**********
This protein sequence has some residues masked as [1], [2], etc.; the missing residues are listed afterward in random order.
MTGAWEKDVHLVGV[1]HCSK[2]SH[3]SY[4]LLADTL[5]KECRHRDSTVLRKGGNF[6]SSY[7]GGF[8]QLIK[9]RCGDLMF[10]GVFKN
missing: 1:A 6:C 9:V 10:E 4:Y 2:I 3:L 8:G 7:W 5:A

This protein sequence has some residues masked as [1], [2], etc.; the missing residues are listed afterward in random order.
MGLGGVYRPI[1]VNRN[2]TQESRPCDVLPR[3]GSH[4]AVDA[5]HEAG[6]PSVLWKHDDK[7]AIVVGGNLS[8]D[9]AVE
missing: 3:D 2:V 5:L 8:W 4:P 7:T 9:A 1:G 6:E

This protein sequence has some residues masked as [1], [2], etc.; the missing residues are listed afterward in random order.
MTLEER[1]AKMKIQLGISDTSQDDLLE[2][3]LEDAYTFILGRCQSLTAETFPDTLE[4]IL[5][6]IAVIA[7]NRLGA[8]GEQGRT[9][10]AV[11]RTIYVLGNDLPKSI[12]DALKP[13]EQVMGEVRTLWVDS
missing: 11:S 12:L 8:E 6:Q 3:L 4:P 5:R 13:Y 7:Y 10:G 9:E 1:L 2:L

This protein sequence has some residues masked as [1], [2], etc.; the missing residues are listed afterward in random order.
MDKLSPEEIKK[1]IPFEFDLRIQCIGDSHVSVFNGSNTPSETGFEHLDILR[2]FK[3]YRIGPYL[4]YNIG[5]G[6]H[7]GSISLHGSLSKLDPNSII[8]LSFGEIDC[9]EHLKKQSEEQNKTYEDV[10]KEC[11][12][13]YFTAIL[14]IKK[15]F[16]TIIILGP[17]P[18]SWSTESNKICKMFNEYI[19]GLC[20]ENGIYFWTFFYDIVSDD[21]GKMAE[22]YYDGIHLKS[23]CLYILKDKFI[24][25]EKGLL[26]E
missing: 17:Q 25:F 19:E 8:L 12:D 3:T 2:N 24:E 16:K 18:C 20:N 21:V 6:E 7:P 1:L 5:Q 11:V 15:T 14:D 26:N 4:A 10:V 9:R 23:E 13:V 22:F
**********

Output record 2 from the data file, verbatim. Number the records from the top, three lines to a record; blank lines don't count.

This protein sequence has some residues masked as [1], [2], etc.; the missing residues are listed afterward in random order.
MGLGGVYRPI[1]VNRN[2]TQESRPCDVLPR[3]GSH[4]AVDA[5]HEAG[6]PSVLWKHDDK[7]AIVVGGNLS[8]D[9]AVE
missing: 3:D 2:V 5:L 8:W 4:P 7:T 9:A 1:G 6:E